My baby turned 18 last week.
I can practically feel my husband’s eyes rolling right now, but I bet there are more than a few moms out there who would agree with my description of a youngest child.
Funny how so many of us always refer to our youngest as the baby, especially since it seems like from the moment your baby first arrives in this world, we are focused on them growing up… “How much weight has your newborn gained?” “What a big boy you are!” “My how you’ve grown!”
My baby boy started out pretty big… 9lbs, 6oz big, and I grew that solid little hunk in my 5’ 1” frame. His older sister was a big baby too, at only one ounce lighter. Not surprisingly, 14 hours of labor with her ended with an un-planned c-section. Call it mother’s intuition or chalk it up to those strong karate chops inside my uterus, but I felt he was a boy from early on, and a big one at that. So no VBAC for me, doctor, thank you very much.
Since his birth date was planned, our trip to the hospital was uneventful and pain-free. I will always remember the drive though, because of the song playing on the car radio… “Mr. Big Stuff, who do you think you are?” It made us smile in anticipation of meeting this big baby who we both thought was a mister. And indeed he was. With those amusing lyrics never leaving our impression of that day, “Biggie” became our son’s nickname for the first few chunky-limbed, round-faced years of his life.
Now my big baby boy is officially an adult and heading off to college in the fall. And I find myself standing on the edge of a new phase of life, trying not to scramble backwards to the safe, comfortable past.
I’m a nostalgic person, often waxing poetic about my own childhood, meeting my husband in college, or funny things the kids said when they were young. So in anticipation of that empty nest appearing this fall, I have been making some last-ditch attempts at creating family memories for my kids. Unfortunately, illness, work and finances have taken turns crashing my latest potential memory-makers, and lately I’ve been left sad and discouraged that our cherished family times are gone.
These recent failures to create nostalgia-worthy moments have made me come to the realization that maybe a significant portion of my discomfort and melancholia over my children growing older is that I no longer have control over their lives. My husband would likely agree as he often calls me a control freak. I humbly suggest “hardcore planner” as a more apt description.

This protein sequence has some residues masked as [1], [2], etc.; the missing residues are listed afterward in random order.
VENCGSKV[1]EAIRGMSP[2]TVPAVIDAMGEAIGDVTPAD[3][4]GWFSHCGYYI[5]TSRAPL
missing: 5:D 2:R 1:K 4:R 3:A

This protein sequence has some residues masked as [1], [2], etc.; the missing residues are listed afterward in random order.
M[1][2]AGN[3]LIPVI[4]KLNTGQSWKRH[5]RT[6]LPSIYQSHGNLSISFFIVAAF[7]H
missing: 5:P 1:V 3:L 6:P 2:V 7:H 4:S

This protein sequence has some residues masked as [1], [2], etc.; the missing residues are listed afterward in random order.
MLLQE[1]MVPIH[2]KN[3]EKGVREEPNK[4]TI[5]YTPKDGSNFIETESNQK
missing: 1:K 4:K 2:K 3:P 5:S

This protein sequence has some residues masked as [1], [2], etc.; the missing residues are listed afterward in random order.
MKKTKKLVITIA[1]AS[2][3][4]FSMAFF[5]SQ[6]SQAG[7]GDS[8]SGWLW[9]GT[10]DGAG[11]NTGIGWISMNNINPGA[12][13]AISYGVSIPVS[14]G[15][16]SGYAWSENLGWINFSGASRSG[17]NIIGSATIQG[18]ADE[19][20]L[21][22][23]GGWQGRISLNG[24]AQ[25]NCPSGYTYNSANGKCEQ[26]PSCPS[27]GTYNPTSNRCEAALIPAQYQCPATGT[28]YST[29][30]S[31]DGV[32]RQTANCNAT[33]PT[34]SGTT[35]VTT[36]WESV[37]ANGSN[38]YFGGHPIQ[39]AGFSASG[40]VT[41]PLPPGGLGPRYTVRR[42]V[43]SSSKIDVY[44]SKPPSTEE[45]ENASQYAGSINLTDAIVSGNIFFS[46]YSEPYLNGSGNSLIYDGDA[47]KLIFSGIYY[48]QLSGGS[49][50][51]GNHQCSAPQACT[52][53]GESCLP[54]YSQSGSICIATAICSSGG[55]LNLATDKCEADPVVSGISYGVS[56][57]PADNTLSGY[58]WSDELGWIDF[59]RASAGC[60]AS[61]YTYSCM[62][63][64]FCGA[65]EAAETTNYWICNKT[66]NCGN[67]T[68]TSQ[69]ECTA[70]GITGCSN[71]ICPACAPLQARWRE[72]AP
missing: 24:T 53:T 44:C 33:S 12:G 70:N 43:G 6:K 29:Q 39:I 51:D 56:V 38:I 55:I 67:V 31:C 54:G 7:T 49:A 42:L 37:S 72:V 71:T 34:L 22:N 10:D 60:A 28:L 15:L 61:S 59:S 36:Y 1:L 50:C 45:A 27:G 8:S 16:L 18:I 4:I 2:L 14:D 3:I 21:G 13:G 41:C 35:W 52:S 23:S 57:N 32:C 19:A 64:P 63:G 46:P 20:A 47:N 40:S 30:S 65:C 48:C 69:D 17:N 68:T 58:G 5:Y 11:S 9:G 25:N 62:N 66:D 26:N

I like to plan things… travel, parties, special meals, family photo opps, etc. And, yes, I admit I can go a little Martha Stewart at times, but it’s all done in pursuit of what we like to call “warm and fuzzy memories.” I’m talking sweet little family memories that somehow carve themselves into the recesses of your mind where they happily dwell for decades before being drawn out by a waft of something on the stove, a few bars of music, or the prickly touch of whiskers with a goodnight kiss.
Raising teenagers and young adults means relinquishing the reigns and realizing you’re no longer in control of how they experience the world, relationships, happiness, sadness. You are no longer their filter of daily reality. You can’t find them a buddy to sit with on the bus. You can’t make sure they get enough sleep before a big test the next day. You can’t make them choose a family dinner over a movie with friends.
And once they go to college, you don’t even KNOW what you can no longer control. What did they have for breakfast (or DID they have breakfast)? Has someone special caught their eye? Are they taking something for that cough?
I think that may have been the biggest adjustment when my daughter went to university three years ago… the great “not knowing.” You no longer know what they are doing and where they are doing it on any given day. You can’t ask about their friend’s birthday or family vacation or if they sat together at lunch because you don’t even know who their friends are at first. After 18 years of knowing, it’s weird NOT knowing.
But you get used to the not knowing, and trust me there are times when it’s better to NOT know. Still, part of our kids’ growing means we have to grow, too. We have to accept that this little person who we have created and nurtured, marking every inch and milestone along the way, has grown big and smart enough to fly away. But I’ll take comfort in knowing that my warm and fuzzy feathered-lined nest will not ever really be empty because our love and memories will forever bind us together. And we can always find our way back to that.